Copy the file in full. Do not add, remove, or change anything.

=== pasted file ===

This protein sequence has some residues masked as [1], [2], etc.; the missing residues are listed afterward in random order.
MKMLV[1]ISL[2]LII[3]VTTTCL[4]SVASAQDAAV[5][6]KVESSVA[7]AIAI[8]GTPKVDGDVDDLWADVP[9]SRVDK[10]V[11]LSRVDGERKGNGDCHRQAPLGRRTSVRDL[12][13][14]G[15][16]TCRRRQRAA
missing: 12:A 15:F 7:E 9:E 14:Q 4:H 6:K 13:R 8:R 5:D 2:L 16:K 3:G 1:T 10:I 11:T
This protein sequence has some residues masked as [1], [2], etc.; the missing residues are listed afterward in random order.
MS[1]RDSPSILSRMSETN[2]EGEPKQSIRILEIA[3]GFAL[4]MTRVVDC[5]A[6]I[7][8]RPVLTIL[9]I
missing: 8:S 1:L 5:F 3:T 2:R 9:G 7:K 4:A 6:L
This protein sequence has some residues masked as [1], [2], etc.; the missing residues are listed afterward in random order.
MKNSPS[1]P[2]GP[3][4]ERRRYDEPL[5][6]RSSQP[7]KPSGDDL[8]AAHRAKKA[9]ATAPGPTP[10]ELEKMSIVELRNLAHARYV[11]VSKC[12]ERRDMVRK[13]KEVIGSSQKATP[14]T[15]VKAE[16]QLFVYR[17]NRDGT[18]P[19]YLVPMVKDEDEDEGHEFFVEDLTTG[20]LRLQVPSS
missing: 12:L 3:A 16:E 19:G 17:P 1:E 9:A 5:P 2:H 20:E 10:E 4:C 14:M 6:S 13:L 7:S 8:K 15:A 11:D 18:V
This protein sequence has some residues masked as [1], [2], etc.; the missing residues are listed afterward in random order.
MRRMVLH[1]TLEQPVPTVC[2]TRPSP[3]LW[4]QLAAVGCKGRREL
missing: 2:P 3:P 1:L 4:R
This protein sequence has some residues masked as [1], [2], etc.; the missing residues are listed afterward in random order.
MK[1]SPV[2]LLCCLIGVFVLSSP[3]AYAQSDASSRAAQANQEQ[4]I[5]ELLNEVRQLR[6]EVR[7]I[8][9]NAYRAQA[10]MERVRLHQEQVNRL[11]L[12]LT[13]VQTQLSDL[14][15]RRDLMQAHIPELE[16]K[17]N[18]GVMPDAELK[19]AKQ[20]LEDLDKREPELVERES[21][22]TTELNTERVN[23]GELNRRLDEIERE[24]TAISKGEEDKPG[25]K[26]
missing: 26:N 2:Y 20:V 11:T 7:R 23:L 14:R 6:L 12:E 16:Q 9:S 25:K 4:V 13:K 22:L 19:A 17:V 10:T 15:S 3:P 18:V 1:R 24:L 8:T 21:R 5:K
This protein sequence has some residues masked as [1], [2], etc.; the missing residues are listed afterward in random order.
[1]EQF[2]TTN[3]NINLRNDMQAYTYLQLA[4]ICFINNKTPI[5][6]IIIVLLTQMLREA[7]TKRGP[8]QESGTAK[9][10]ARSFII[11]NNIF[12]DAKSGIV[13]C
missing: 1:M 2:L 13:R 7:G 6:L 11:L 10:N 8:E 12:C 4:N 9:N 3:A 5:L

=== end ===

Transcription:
This protein sequence has some residues masked as [1], [2], etc.; the missing residues are listed afterward in random order.
MKMLV[1]ISL[2]LII[3]VTTTCL[4]SVASAQDAAV[5][6]KVESSVA[7]AIAI[8]GTPKVDGDVDDLWADVP[9]SRVDK[10]V[11]LSRVDGERKGNGDCHRQAPLGRRTSVRDL[12][13][14]G[15][16]TCRRRQRAA
missing: 12:A 15:F 7:E 9:E 14:Q 4:H 6:K 13:R 8:R 5:D 2:L 16:K 3:G 1:T 10:I 11:T
This protein sequence has some residues masked as [1], [2], etc.; the missing residues are listed afterward in random order.
MS[1]RDSPSILSRMSETN[2]EGEPKQSIRILEIA[3]GFAL[4]MTRVVDC[5]A[6]I[7][8]RPVLTIL[9]I
missing: 8:S 1:L 5:F 3:T 2:R 9:G 7:K 4:A 6:L
This protein sequence has some residues masked as [1], [2], etc.; the missing residues are listed afterward in random order.
MKNSPS[1]P[2]GP[3][4]ERRRYDEPL[5][6]RSSQP[7]KPSGDDL[8]AAHRAKKA[9]ATAPGPTP[10]ELEKMSIVELRNLAHARYV[11]VSKC[12]ERRDMVRK[13]KEVIGSSQKATP[14]T[15]VKAE[16]QLFVYR[17]NRDGT[18]P[19]YLVPMVKDEDEDEGHEFFVEDLTTG[20]LRLQVPSS
missing: 12:L 3:A 16:E 19:G 17:P 1:E 9:A 5:P 2:H 20:E 10:E 4:C 14:M 6:S 13:L 7:S 8:K 15:A 11:D 18:V
This protein sequence has some residues masked as [1], [2], etc.; the missing residues are listed afterward in random order.
MRRMVLH[1]TLEQPVPTVC[2]TRPSP[3]LW[4]QLAAVGCKGRREL
missing: 2:P 3:P 1:L 4:R
This protein sequence has some residues masked as [1], [2], etc.; the missing residues are listed afterward in random order.
MK[1]SPV[2]LLCCLIGVFVLSSP[3]AYAQSDASSRAAQANQEQ[4]I[5]ELLNEVRQLR[6]EVR[7]I[8][9]NAYRAQA[10]MERVRLHQEQVNRL[11]L[12]LT[13]VQTQLSDL[14][15]RRDLMQAHIPELE[16]K[17]N[18]GVMPDAELK[19]AKQ[20]LEDLDKREPELVERES[21][22]TTELNTERVN[23]GELNRRLDEIERE[24]TAISKGEEDKPG[25]K[26]
missing: 26:N 2:Y 20:V 11:T 7:R 23:L 14:R 6:L 12:E 16:Q 9:S 25:K 4:V 13:K 22:L 19:A 17:V 10:T 15:S 3:P 18:V 1:R 24:L 8:T 21:R 5:K
This protein sequence has some residues masked as [1], [2], etc.; the missing residues are listed afterward in random order.
[1]EQF[2]TTN[3]NINLRNDMQAYTYLQLA[4]ICFINNKTPI[5][6]IIIVLLTQMLREA[7]TKRGP[8]QESGTAK[9][10]ARSFII[11]NNIF[12]DAKSGIV[13]C
missing: 1:M 2:L 13:R 7:G 6:L 11:L 10:N 8:E 12:C 4:N 9:N 3:A 5:L